Career /How to tell you’re compatible with a workplace (before you start!)

How to tell you’re compatible with a workplace (before you start!)

Have you been in a job interview and thought that you really vibed with your potential future colleagues and manager, only to actually start working there and realise that you are completely incompatible with the workplace? Perhaps the culture isn’t what you thought it would be or the job itself is very different to what was described.

Whatever the case, it’s not a great situation to be in. We’ve put together some handy hints to help you figure out if you’re compatible with a workplace before you say yes and accept the job (hint, it involves asking lots of questions – of yourself and others).


Utilise the interview to your advantage

Job interviews often feel very one sided. It may seem that you’re the only one under the magnifying glass, but it can go both ways – it’s a great opportunity for you to find out information about the business as well. Come with a list of questions that’ll help you learn more about your future colleagues, the culture of the workplace, what their values are, how they communicate across the business or how they make decisions. Whatever is important to you, make sure you ask it.


Reflect on the interview

Once the interview is over, grab some paper and pen or open up a Word document on your computer. Jot your thoughts down about the interview before they escape you and get a better idea about how you felt about the experience. Some good questions to ask yourself include:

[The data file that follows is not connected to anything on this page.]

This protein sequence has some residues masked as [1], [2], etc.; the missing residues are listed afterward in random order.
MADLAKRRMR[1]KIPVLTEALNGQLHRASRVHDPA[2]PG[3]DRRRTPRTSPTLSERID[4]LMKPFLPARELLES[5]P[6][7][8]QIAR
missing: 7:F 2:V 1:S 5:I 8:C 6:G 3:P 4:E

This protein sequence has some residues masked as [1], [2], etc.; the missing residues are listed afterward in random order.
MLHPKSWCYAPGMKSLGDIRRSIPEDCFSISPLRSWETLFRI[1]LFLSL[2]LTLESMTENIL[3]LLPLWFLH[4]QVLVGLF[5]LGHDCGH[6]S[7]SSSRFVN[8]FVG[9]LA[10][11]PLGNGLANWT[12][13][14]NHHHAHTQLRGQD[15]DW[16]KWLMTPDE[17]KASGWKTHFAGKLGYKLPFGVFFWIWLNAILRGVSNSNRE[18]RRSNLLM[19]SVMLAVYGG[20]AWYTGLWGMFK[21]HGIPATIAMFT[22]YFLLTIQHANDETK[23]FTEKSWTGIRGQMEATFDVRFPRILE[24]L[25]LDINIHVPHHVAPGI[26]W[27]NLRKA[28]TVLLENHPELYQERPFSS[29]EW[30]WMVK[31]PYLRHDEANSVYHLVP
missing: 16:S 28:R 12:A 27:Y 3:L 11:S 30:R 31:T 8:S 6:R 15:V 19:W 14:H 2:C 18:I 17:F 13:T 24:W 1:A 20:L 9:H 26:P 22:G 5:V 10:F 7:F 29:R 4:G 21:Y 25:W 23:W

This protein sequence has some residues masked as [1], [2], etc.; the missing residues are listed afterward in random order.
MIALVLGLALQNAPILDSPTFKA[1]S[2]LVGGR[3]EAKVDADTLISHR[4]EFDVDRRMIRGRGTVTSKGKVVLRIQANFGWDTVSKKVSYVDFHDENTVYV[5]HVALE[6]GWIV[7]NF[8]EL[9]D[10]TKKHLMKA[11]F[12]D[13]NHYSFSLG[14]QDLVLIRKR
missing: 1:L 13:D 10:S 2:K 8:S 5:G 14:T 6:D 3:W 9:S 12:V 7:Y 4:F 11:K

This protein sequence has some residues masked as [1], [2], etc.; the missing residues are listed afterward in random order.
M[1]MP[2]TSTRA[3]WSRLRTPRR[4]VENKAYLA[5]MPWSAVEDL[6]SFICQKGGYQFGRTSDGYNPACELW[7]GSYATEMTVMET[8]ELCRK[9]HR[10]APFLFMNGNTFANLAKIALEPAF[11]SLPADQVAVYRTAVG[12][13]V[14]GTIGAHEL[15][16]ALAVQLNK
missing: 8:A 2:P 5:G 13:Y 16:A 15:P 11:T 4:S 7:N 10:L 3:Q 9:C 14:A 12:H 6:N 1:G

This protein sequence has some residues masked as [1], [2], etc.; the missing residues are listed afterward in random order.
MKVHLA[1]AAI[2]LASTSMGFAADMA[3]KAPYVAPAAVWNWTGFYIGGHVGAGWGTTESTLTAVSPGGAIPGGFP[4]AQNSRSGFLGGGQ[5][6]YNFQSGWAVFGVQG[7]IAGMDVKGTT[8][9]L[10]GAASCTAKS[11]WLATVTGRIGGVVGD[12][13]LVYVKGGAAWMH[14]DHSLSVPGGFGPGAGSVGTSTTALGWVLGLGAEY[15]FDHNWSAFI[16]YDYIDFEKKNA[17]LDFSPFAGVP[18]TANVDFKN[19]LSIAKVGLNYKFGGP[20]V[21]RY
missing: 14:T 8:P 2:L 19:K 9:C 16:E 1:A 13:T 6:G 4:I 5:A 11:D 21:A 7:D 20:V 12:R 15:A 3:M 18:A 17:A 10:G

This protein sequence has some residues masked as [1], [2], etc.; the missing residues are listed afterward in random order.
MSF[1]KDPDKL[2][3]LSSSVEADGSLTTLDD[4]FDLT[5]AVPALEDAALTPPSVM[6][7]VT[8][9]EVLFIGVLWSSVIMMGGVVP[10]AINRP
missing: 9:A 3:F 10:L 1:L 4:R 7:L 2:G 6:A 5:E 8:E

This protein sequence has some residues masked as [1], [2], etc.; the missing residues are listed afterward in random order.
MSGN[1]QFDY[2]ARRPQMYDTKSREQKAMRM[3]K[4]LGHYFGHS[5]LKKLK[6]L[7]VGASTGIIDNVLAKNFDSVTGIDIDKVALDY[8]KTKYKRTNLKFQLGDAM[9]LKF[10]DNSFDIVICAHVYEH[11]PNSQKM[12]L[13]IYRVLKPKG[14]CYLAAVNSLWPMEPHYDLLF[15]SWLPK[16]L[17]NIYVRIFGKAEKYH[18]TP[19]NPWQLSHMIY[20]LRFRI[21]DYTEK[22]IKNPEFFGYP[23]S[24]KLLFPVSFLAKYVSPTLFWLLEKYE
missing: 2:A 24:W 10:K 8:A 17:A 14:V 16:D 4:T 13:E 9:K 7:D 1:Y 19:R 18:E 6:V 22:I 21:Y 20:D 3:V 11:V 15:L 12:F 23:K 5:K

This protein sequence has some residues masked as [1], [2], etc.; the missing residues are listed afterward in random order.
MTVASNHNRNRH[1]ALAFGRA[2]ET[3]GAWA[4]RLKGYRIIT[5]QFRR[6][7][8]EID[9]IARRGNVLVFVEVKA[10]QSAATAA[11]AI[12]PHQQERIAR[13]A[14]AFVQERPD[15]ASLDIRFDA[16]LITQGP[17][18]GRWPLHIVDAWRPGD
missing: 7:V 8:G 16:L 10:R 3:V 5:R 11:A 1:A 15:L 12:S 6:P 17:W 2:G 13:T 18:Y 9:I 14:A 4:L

• What was the interviewer’s attitude towards you? What was their body language like?
  • How was the flow and give and take of the interview? Were you able to get your thoughts out or were you cut off?
  • Did you feel what you had to say was well received?
  • Did you feel welcomed and respected?


Do some research

Most companies these days have a profile on Glassdoor, where people can leave reviews about the good, bad and the ugly of that company, plus salaries for different positions in the company. Small businesses most likely won’t have a profile, but larger companies should have one. Obviously take each review with a grain of salt, but if there are many people saying similar things (particularly over a long period of time), then seriously consider what they have to say. Also check out the organisation’s social media, website & blog – they’re a fountain of information.



Get in touch with current and/or former employees

Do some LinkedIn sleuthing and shoot a message to a few current and/or former employees with a couple of questions. Some might ignore you, but hopefully a couple will respond and give you some solid answers. Ask them about the culture, how management works, how conflict is dealt with, what the people are like and any other burning questions you have.


Catch up with your future team members

If you’re at the final interview stage and you haven’t had the chance to meet many of your future colleagues beyond your manager and the HR manager, ask for them to organise a coffee catch up with the rest of the team so you can get to know them. You’ll get a good feel for the team dynamic and how you’ll fit into it and whether the people you’ll be working with are good eggs.


Listen to your gut

This is probably the most important one. If it doesn’t feel right, then it probably isn’t right. It can be hard when you’re desperate to get out of your current workplace and you just want anything, but it’s not the way to go. If you take the first job that comes along and it’s not right for you, you’re going to be just as miserable as you were before. Trust your gut and the right job will come your way.



Ready to embark on the job hunt? We can help! Shoot us an email at and we’ll assist you on your journey.